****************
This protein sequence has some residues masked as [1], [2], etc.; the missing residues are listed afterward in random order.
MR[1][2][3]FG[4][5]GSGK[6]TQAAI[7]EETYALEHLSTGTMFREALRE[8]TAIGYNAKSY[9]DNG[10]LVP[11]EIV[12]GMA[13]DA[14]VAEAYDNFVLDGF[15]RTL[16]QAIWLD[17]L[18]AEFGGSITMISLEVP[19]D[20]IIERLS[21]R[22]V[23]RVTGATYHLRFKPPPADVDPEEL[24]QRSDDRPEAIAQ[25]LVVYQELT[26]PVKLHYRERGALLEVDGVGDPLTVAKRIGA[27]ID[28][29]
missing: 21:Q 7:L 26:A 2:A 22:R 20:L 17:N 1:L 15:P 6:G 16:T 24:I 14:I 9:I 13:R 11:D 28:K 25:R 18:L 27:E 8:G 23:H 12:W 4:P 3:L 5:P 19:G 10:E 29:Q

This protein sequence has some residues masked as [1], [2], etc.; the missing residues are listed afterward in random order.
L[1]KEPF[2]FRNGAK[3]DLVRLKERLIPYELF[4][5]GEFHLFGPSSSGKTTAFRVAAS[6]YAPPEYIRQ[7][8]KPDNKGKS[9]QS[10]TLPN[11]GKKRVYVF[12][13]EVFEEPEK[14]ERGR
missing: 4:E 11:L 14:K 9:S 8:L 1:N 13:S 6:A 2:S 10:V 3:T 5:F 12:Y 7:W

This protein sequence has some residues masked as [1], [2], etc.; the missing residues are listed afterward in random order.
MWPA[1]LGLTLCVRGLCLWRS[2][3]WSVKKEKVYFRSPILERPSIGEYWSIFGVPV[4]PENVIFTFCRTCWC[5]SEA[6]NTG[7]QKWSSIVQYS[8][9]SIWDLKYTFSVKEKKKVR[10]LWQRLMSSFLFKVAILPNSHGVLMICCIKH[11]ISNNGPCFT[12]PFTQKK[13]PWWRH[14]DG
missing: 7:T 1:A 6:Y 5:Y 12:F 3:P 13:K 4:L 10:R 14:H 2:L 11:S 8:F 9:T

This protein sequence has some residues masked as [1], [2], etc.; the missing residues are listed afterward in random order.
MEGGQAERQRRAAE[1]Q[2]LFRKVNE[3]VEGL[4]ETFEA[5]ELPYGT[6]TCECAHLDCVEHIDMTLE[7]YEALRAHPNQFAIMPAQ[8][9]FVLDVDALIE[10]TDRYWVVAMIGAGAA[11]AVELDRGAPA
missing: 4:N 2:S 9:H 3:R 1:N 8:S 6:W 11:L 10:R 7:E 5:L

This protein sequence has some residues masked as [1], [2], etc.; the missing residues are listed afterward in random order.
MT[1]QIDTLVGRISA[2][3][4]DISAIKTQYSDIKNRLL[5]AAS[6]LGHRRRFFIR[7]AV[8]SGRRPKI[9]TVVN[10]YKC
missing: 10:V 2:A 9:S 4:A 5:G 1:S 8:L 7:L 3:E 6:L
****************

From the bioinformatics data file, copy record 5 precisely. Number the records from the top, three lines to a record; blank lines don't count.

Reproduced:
This protein sequence has some residues masked as [1], [2], etc.; the missing residues are listed afterward in random order.
MT[1]QIDTLVGRISA[2][3][4]DISAIKTQYSDIKNRLL[5]AAS[6]LGHRRRFFIR[7]AV[8]SGRRPKI[9]TVVN[10]YKC
missing: 10:V 2:A 9:S 4:A 5:G 1:S 8:L 7:L 3:E 6:L